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Baseball Maverick: How Sandy Alderson Revolutionized Baseball and Revived the Mets

3.77  ·  Rating Details ·  133 Ratings  ·  29 Reviews
In 2010, the New York Mets were in trouble. One of baseball’s most valuable franchises, they had suffered an embarrassing late season collapse and two bitter losing seasons. Their GM had made costly mistakes. And their principle owners, two Bernie Madoff investors, were embroiled in the fall-out from the largest financial scam in American history.

To whom did they turn? San
Hardcover, 337 pages
Published April 2015 by Atlantic Monthly Press (first published April 1st 2014)
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Community Reviews

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Steven Z.
Apr 17, 2015 Steven Z. rated it it was amazing
When Sandy Alderson agreed to become general manager of the New York Mets in 2010 he was somewhat aware of their financial situation. He was cognizant of their ownership involvement with the Bernie Madoff Ponzi scheme scandal, but not the depth of their financial losses. Believing that accepting the job was a career challenge, plus it would bring joy to his father who lived in Florida, Alderson accepted the position. What Alderson did not know was that the Wilpon family, who owned the Mets ...more
Mark Simon
May 09, 2015 Mark Simon rated it really liked it
Liked this book, though I don't particularly like the title and I thought the timing of it is odd (why not wait until after the Mets get good?).

Nice biography of Sandy Alderson, particularly interesting to learn about his younger days (including his time in Vietnam) and his game-watching habits (he has a hard time watching close games...just like fans of his team). I felt like I knew most of the Mets stuff, but some good tidbits to go through. Kettmann had great access and made the most of it. W
Apr 07, 2015 Jeff rated it it was amazing
You certainly don't have to be a Mets fan to love this book. In an age where prequels are so popular, this book is the prequel to "Money Ball", with the Mets being the natural extension, but who knew the importance of cutting edge baseball management when the Mets were hit so hard by the Madoff scam.
Danny Knobler
Apr 15, 2015 Danny Knobler rated it it was amazing
Shelves: baseball
When Steve Kettmann's new book on Sandy Alderson reached baseball writers this spring, the question that drew the most attention was whether Alderson really has "revived the Mets," as Kettmann claims in the book's title.

I'm not sure he has, although the size and enthusiasm of the Citi Field crowds for the first two Mets home games of the season suggest that at least a small revival is in progress. But I also know that I was able to enjoy and appreciate Kettmann's book without much concern about
Ben Cain
May 26, 2015 Ben Cain rated it it was amazing
A very interesting and in depth look into the life of one of baseball's brightest and intriguing minds. Sandy Alderson, for as long as he's been in the public eye, has managed to uphold this air of mystery around him.

This book gives us a behind the scenes look at the experiences that shaped Sandy into the man and thinker he is today. It takes us through his early years sneaking into the Vietnam War to join his father who was deployed there, his experiences as a Marine leading troops through the
Cliff Riseborough
Jun 02, 2015 Cliff Riseborough rated it it was amazing
Really good sports book. Not only does it cover the recent rebuild (and the more recent success) of the Mets from a disastrous mess of bad contracts into the current roster loaded with young pitching, but it also gets into Sandy Alderson. While everyone credits Billy Beane with the basic concepts of Moneyball, he got all of those from his predecessor with the A's (and the man who hired him), Alderson.

Also goes into Sandy's history, which is quite colorful. He learned about leadership as an offic
Jonathan Webb
Dec 07, 2015 Jonathan Webb rated it really liked it
Really enjoyed this book. As a baseball fan, it was fun to read more about Alderson's background and some of the moves that took place during his time in Oakland. As a Mets fan, it was fun to read this book after their World Series trip in 2015. The plan appears to be working. I was also impressed with how 'forward thinking' baseball GMs have to be in their decision making. Drafting a kid that may not play in the majors for 5 years, trading for prospects, etc. If you love baseball this is a ...more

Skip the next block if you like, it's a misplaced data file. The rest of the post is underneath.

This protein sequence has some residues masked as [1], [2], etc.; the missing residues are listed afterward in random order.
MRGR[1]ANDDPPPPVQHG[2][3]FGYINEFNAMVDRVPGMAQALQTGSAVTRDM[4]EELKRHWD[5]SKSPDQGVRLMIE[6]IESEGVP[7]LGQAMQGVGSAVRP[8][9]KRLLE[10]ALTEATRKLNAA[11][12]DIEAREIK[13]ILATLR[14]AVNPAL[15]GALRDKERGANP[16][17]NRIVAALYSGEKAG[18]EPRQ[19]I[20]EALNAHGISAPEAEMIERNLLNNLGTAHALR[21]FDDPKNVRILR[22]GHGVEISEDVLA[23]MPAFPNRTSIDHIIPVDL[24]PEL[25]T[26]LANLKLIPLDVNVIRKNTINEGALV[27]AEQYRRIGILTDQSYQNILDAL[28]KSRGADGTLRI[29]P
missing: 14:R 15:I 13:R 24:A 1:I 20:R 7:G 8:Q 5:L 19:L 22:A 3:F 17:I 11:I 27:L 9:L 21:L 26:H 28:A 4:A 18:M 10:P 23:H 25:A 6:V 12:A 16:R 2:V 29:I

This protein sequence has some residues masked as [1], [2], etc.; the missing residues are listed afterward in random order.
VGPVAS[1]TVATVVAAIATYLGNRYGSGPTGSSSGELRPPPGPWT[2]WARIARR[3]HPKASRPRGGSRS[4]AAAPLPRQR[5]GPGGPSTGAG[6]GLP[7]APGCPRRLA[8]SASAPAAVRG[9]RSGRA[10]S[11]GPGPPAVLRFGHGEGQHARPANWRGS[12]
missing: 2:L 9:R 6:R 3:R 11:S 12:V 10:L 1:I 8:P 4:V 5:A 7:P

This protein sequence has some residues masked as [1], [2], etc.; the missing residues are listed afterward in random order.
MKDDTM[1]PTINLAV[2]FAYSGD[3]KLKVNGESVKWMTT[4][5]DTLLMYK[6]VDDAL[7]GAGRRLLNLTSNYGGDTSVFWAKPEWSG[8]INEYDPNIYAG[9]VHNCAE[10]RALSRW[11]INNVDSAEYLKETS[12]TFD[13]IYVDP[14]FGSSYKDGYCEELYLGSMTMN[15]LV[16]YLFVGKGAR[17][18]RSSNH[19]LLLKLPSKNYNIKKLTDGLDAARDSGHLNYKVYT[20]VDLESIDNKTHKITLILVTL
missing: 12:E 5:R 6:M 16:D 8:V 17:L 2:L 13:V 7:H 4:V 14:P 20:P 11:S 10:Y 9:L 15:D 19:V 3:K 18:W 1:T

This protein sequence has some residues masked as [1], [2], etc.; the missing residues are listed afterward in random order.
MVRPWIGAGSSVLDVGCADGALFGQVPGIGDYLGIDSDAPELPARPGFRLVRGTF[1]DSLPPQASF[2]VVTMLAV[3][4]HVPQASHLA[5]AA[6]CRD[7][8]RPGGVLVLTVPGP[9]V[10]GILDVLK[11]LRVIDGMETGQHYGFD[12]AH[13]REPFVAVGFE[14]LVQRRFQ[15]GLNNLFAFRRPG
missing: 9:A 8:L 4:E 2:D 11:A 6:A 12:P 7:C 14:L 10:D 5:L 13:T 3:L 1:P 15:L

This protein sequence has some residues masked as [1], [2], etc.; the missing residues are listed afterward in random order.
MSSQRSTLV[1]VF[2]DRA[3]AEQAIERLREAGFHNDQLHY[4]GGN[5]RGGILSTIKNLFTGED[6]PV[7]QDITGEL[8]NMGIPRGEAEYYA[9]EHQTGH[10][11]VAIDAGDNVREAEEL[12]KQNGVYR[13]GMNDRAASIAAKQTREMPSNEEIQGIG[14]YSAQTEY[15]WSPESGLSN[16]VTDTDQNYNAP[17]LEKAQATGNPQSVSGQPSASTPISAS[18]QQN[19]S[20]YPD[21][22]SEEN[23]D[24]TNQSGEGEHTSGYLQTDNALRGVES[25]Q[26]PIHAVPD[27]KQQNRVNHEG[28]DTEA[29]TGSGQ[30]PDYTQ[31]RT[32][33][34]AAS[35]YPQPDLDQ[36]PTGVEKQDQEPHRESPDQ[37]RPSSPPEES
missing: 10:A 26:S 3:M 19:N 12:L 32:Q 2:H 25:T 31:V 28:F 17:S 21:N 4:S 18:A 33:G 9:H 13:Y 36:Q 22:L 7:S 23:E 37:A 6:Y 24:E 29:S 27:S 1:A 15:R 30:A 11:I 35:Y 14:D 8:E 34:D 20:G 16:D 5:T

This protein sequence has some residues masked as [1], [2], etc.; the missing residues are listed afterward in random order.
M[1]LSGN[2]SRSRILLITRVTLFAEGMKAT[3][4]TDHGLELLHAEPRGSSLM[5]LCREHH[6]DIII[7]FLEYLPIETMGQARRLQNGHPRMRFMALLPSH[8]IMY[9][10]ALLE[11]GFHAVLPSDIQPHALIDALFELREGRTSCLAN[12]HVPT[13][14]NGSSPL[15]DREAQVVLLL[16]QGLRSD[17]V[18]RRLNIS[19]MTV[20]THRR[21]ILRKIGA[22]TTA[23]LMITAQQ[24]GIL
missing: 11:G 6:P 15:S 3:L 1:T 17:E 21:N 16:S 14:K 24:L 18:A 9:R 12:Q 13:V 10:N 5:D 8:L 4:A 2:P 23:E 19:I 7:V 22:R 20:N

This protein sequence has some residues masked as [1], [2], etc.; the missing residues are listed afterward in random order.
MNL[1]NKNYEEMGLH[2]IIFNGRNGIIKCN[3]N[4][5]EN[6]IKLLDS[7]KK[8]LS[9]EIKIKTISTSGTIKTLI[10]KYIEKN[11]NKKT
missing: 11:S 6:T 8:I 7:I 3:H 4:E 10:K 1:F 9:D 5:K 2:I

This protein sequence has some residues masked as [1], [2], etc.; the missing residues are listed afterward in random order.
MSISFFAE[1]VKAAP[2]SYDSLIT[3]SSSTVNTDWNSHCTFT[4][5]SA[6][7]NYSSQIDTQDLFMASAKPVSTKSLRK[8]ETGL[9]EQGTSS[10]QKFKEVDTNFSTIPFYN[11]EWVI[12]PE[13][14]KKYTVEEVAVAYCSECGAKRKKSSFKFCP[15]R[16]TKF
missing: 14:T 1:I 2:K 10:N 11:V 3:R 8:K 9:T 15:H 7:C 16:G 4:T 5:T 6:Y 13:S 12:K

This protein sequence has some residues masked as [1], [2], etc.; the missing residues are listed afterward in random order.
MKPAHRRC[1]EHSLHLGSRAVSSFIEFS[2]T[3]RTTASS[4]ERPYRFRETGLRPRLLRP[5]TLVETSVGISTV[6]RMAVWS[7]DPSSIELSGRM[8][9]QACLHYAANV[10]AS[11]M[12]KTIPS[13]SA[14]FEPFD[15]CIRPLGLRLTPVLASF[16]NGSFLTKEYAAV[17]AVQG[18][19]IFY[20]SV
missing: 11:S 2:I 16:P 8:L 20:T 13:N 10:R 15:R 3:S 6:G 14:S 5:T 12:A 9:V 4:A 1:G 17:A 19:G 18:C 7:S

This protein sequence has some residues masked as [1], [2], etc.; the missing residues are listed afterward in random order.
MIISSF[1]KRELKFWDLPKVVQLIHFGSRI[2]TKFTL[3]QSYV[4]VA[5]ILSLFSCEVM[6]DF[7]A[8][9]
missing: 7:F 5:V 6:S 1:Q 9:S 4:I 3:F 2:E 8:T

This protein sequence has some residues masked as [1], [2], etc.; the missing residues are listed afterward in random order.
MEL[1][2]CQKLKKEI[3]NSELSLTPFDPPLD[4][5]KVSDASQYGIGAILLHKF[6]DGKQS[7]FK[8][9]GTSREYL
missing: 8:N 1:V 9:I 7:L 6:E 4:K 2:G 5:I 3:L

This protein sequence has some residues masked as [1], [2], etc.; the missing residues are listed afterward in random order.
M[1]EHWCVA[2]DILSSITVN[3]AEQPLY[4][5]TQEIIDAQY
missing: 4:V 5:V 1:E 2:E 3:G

Jul 21, 2016 Jeff rated it liked it
I love baseball almost more than life itself, but for some reason, I'm always slightly disappointed with baseball books. It was an interesting story, good to learn more about how Sandy became one of baseball's best minds, but I guess I just wanted more dirt, trades that almost happened, draft pick strategy, etc.
The book is definitely not just for Mets fans as it's more about Sandy, his history and leadership philosophies.
Bryan Verdegaal
May 10, 2015 Bryan Verdegaal rated it it was amazing
Great book. Interesting insight into Alderson's professional and personal life. As a fellow veteran and baseball fan getting to learn more about his journey was inspiring. Also Kettman gave great detail on the workings of an MLB front office. I especially found the chapter on the Mets interest in Robinson Cano very intriguing!
John Ricker
May 17, 2015 John Ricker rated it really liked it
As anyone who knows me will tell you... I'm not a big sports fan. But, I have to say that I did enjoy the way Baseball Maverick read (4.5 Stars). I really like biographies and Baseball Maverick did it with telling me all about Sandy Alderson. Great job, and I will make sure that I give my copy that I won on Goodreads to a friend loves Baseball.
Jul 01, 2015 Hapzydeco rated it liked it
Hope springs eternal for every Mets fan. Sandy Alderson just added more water to the source.
Jul 07, 2015 Anthony rated it liked it
I am a big baseball fan. Though football is definitely more popular now, to me, baseball will always be the national past time. So if a new baseball movie or book is made there isn't a question of whether I want to see it, only if I can find time. It doesn't matter if I care about the specific subject of the piece; if it is baseball I'm in.

As a librarian I have plenty of books on my summer reading list, but when I saw "Baseball Maverick on the new books shelves I knew I needed to read it.

I was f
Feb 05, 2016 John rated it really liked it
I am a Red Sox fan, but I lived in Queens for six years and went to a lot of Mets games. I decided that the Mets would be my secondary team. (I maintain one can add a secondary team, provided it is in the other league, and one doesn't allow it to conflict with the primary rooting interest) Those 2005/6 Mets were really fun too - Wright and Reyes were young and exciting, Pedro had just started his brief Mets stint, Piazza was still there for one season. Remember, they were one game away from a ...more
Oct 03, 2015 Andrew rated it really liked it